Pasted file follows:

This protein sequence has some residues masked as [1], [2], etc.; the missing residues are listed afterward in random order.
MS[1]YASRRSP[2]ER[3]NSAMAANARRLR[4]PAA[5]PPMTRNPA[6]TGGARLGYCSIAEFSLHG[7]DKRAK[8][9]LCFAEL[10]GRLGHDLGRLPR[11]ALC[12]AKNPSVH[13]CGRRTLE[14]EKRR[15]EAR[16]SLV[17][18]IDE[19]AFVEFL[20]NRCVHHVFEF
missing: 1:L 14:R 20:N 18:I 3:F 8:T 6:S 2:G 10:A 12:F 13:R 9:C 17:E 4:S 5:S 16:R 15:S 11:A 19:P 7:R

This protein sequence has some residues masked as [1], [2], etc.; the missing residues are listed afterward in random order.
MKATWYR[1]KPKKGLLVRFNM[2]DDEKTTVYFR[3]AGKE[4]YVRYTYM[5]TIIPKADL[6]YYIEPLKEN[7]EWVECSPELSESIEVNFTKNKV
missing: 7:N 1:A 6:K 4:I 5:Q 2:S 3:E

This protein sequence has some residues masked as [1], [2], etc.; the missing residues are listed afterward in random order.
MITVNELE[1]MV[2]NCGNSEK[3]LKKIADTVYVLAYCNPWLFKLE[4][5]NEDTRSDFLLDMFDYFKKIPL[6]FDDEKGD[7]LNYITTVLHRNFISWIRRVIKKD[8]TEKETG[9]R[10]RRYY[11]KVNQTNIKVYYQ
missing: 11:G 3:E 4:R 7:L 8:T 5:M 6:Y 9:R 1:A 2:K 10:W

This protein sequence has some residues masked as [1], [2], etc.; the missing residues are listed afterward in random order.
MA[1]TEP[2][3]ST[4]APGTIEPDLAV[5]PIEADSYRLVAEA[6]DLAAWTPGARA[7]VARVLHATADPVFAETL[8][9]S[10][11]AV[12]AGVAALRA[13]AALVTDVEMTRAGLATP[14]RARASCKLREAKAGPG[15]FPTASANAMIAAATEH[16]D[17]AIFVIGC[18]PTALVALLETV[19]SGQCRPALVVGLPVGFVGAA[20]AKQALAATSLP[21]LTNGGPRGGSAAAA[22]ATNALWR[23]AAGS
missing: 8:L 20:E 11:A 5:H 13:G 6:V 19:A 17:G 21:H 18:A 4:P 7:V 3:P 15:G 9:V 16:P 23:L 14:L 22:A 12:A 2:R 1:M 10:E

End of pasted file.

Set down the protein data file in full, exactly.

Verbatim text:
This protein sequence has some residues masked as [1], [2], etc.; the missing residues are listed afterward in random order.
MS[1]YASRRSP[2]ER[3]NSAMAANARRLR[4]PAA[5]PPMTRNPA[6]TGGARLGYCSIAEFSLHG[7]DKRAK[8][9]LCFAEL[10]GRLGHDLGRLPR[11]ALC[12]AKNPSVH[13]CGRRTLE[14]EKRR[15]EAR[16]SLV[17][18]IDE[19]AFVEFL[20]NRCVHHVFEF
missing: 1:L 14:R 20:N 18:I 3:F 8:T 6:S 2:G 10:A 12:F 13:R 9:C 17:E 4:S 5:S 16:R 15:S 11:A 19:P 7:R

This protein sequence has some residues masked as [1], [2], etc.; the missing residues are listed afterward in random order.
MKATWYR[1]KPKKGLLVRFNM[2]DDEKTTVYFR[3]AGKE[4]YVRYTYM[5]TIIPKADL[6]YYIEPLKEN[7]EWVECSPELSESIEVNFTKNKV
missing: 7:N 1:A 6:K 4:I 5:Q 2:S 3:E

This protein sequence has some residues masked as [1], [2], etc.; the missing residues are listed afterward in random order.
MITVNELE[1]MV[2]NCGNSEK[3]LKKIADTVYVLAYCNPWLFKLE[4][5]NEDTRSDFLLDMFDYFKKIPL[6]FDDEKGD[7]LNYITTVLHRNFISWIRRVIKKD[8]TEKETG[9]R[10]RRYY[11]KVNQTNIKVYYQ
missing: 11:G 3:E 4:R 7:L 8:T 5:M 6:Y 9:R 1:A 2:K 10:W

This protein sequence has some residues masked as [1], [2], etc.; the missing residues are listed afterward in random order.
MA[1]TEP[2][3]ST[4]APGTIEPDLAV[5]PIEADSYRLVAEA[6]DLAAWTPGARA[7]VARVLHATADPVFAETL[8][9]S[10][11]AV[12]AGVAALRA[13]AALVTDVEMTRAGLATP[14]RARASCKLREAKAGPG[15]FPTASANAMIAAATEH[16]D[17]AIFVIGC[18]PTALVALLETV[19]SGQCRPALVVGLPVGFVGAA[20]AKQALAATSLP[21]LTNGGPRGGSAAAA[22]ATNALWR[23]AAGS
missing: 8:L 20:E 11:A 5:H 13:G 6:V 19:A 17:G 21:H 18:A 4:P 7:V 3:P 15:G 9:V 16:P 23:L 14:L 22:A 12:A 2:R 1:M 10:E